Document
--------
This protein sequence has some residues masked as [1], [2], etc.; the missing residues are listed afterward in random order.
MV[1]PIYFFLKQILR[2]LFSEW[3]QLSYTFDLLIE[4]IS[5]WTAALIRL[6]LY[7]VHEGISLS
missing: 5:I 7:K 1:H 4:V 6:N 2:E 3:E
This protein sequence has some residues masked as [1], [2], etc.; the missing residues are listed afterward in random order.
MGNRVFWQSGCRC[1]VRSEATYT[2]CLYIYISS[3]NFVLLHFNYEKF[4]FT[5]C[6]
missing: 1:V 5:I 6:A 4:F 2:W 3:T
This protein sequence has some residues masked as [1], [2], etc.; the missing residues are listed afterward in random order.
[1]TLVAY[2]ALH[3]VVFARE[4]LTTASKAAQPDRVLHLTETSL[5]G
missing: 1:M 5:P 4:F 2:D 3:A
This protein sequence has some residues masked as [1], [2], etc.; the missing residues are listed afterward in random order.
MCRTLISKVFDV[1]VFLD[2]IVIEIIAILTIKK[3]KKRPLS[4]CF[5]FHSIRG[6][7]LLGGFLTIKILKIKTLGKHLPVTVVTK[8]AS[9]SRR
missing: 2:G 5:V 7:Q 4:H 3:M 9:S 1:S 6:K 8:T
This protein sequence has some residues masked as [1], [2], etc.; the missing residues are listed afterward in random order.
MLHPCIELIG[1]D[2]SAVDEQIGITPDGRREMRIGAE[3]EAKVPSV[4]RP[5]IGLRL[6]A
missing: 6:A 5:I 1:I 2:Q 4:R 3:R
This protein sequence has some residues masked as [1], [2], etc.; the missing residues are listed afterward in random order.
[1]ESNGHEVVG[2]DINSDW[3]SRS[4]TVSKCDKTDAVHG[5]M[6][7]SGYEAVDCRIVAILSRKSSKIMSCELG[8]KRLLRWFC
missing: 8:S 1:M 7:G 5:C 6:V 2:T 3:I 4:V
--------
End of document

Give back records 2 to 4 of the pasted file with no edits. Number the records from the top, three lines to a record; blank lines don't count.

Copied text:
This protein sequence has some residues masked as [1], [2], etc.; the missing residues are listed afterward in random order.
MGNRVFWQSGCRC[1]VRSEATYT[2]CLYIYISS[3]NFVLLHFNYEKF[4]FT[5]C[6]
missing: 1:V 5:I 6:A 4:F 2:W 3:T
This protein sequence has some residues masked as [1], [2], etc.; the missing residues are listed afterward in random order.
[1]TLVAY[2]ALH[3]VVFARE[4]LTTASKAAQPDRVLHLTETSL[5]G
missing: 1:M 5:P 4:F 2:D 3:A
This protein sequence has some residues masked as [1], [2], etc.; the missing residues are listed afterward in random order.
MCRTLISKVFDV[1]VFLD[2]IVIEIIAILTIKK[3]KKRPLS[4]CF[5]FHSIRG[6][7]LLGGFLTIKILKIKTLGKHLPVTVVTK[8]AS[9]SRR
missing: 2:G 5:V 7:Q 4:H 3:M 9:S 1:S 6:K 8:T